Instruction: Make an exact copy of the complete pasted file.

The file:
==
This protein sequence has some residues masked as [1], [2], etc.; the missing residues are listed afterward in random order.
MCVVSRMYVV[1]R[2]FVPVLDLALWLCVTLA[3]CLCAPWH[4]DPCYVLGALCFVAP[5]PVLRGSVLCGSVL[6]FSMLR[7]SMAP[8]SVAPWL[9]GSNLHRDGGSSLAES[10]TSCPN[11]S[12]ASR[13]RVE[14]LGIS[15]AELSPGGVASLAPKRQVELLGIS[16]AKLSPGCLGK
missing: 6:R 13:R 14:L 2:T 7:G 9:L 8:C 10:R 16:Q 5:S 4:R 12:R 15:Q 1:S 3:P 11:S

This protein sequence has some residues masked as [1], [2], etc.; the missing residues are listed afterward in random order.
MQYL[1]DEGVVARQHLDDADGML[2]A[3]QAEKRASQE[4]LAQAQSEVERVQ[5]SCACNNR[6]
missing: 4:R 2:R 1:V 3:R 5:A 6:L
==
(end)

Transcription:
This protein sequence has some residues masked as [1], [2], etc.; the missing residues are listed afterward in random order.
MCVVSRMYVV[1]R[2]FVPVLDLALWLCVTLA[3]CLCAPWH[4]DPCYVLGALCFVAP[5]PVLRGSVLCGSVL[6]FSMLR[7]SMAP[8]SVAPWL[9]GSNLHRDGGSSLAES[10]TSCPN[11]S[12]ASR[13]RVE[14]LGIS[15]AELSPGGVASLAPKRQVELLGIS[16]AKLSPGCLGK
missing: 6:R 13:R 14:L 2:T 7:G 9:L 8:C 10:R 16:Q 5:S 4:R 12:R 15:Q 1:S 3:P 11:S

This protein sequence has some residues masked as [1], [2], etc.; the missing residues are listed afterward in random order.
MQYL[1]DEGVVARQHLDDADGML[2]A[3]QAEKRASQE[4]LAQAQSEVERVQ[5]SCACNNR[6]
missing: 4:R 2:R 1:V 3:R 5:A 6:L